I apologize if my remarks appeared to be politically
partisan. My point
was meant to be about how disparate is
the prosecution of real fraud versus the
fraud conjured to intimidate Aaron.
More recently there
was the current administration's slap-
on-a-wrist HSBC settlement for years of drug money
laundering. No one will do any jail time, and fines will be
considered as a
cost of business.
I think it's really a conceptual problem rather than a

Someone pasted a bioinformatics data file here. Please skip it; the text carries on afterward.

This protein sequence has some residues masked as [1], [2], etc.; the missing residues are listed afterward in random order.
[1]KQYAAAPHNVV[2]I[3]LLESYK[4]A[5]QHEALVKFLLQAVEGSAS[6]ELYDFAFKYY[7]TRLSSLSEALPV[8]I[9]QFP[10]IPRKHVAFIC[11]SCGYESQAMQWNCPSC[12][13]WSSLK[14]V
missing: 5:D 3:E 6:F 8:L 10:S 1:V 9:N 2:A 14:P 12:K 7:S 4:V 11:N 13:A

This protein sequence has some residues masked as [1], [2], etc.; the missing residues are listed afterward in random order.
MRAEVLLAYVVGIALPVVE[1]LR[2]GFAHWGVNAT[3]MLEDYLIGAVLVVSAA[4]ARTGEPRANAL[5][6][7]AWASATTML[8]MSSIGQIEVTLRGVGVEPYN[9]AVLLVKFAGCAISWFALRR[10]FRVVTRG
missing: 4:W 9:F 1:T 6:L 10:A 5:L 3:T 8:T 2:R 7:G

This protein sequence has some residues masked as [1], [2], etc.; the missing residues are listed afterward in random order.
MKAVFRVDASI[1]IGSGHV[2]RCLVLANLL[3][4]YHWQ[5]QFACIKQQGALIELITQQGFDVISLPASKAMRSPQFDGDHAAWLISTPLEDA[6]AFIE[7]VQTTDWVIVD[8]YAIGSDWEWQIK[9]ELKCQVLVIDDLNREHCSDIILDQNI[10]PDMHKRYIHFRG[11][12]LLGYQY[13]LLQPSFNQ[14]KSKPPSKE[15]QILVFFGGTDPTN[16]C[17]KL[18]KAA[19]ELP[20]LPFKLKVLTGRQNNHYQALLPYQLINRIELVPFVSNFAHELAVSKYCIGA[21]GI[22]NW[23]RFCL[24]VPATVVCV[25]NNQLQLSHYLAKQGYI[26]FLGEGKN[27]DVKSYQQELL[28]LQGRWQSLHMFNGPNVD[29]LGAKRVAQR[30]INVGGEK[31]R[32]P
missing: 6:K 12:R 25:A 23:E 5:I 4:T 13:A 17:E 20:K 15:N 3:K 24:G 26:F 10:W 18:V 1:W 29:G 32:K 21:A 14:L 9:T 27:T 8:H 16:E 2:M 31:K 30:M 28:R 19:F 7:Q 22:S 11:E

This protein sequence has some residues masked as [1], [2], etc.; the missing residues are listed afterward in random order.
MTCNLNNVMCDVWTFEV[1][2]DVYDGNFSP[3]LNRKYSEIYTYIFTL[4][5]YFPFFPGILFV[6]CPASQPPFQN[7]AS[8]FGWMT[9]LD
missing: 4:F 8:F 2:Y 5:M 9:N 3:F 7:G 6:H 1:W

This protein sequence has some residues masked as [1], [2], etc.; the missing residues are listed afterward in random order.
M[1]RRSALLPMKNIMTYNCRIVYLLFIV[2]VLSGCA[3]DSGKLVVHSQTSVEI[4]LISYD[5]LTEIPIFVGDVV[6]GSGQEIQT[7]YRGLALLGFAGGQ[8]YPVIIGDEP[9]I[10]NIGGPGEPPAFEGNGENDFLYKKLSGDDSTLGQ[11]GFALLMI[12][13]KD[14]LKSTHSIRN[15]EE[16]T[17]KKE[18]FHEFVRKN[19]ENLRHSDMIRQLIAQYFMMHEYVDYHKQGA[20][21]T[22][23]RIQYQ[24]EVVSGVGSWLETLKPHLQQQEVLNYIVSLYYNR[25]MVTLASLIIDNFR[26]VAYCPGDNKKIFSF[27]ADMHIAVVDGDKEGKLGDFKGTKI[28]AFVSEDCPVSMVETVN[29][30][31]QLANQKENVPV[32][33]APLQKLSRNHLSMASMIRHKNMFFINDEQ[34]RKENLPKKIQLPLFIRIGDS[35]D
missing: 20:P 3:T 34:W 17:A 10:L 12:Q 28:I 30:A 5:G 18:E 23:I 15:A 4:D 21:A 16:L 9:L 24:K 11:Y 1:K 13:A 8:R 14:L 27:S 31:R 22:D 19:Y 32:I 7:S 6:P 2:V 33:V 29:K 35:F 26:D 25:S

political one. Doing things with computers with no monetary
motivate is seen
as orders of magnitude more reprehensible
than better understood "white collar"
crime, even when a
little thought would surely convince an unbiased party that
the latter crimes entailed loss of life.
Prosecutors, as I believe has been
mentioned, enjoy explicit
immunity under US law for their actions, even if laws
broken. To my mind this increases the burden of fairness
and restraint on
Recursion is the opprobrium of the mathists.
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